Similarly, it is unlikely that there were polar bears before the Flood—however, since much of the information for their specialized features was already there, some of these features, in lesser form, would have also been apparent in a few individuals from time to time.
It takes selection (natural or artificial) to concentrate and enhance these features—however, this does not create anything really new, no new design information. If there were no genetic potential in the bear family to grow really thick fur, then no bears would ever have inhabited the Arctic.
However, it is likely that not all the features for today’s bears would have been coded for directly in the genes of the original bear kind. Mutations, genetic copying mistakes which cause defects, may on rare occasions be helpful, even though they are still defects, corruptions or losses of information. Thus, the polar bear’s partly webbed feet may have come from a mutation which prevented the toes from dividing properly during its embryonic development. This defect would give it an advantage in swimming, which would make it easier to survive as a hunter of seals among ice floes.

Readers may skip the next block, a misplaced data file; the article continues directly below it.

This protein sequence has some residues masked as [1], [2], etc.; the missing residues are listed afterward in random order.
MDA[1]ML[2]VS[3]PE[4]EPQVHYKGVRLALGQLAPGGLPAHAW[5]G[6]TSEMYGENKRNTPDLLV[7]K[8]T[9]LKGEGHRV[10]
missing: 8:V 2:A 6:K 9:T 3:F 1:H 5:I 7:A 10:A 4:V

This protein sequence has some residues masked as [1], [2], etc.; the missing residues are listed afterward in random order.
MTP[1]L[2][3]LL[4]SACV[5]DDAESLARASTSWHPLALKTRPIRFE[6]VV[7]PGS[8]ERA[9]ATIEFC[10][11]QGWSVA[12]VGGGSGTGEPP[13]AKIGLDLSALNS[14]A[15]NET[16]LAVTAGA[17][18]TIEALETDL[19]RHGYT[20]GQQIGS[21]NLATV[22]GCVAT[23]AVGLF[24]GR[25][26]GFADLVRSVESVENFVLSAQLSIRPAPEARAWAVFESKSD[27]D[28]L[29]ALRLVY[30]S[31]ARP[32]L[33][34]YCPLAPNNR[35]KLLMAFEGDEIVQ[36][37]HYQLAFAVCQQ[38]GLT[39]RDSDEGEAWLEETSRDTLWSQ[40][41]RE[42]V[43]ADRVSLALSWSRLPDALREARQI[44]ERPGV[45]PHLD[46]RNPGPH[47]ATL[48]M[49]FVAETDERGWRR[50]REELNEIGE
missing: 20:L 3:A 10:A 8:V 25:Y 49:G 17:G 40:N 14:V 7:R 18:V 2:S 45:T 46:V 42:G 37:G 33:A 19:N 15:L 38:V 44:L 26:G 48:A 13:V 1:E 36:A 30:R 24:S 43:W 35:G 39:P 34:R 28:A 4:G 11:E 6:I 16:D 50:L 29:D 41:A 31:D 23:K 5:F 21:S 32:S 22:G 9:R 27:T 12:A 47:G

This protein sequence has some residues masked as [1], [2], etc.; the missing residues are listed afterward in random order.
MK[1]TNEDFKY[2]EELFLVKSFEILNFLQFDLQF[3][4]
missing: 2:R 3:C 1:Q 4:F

Thus, bears carrying this defect would be more likely to pass it on to their offspring—but only in that environment. However, since mutations are always informationally downhill, there is a limit to the ability of this mechanism to cause adaptive features to arise. It will never turn fur into feathers, for example.3
After the Flood, when dramatic climate and environment changes occurred, there was suddenly a large number of ‘empty’ niches, and as the first pair multiplied, groups of their descendants found new habitats. Only those whose predominant characteristics were suitable for that environment thrived and bred.4 In this way, it would not need millions of years for a new variety (even a new species) to arise.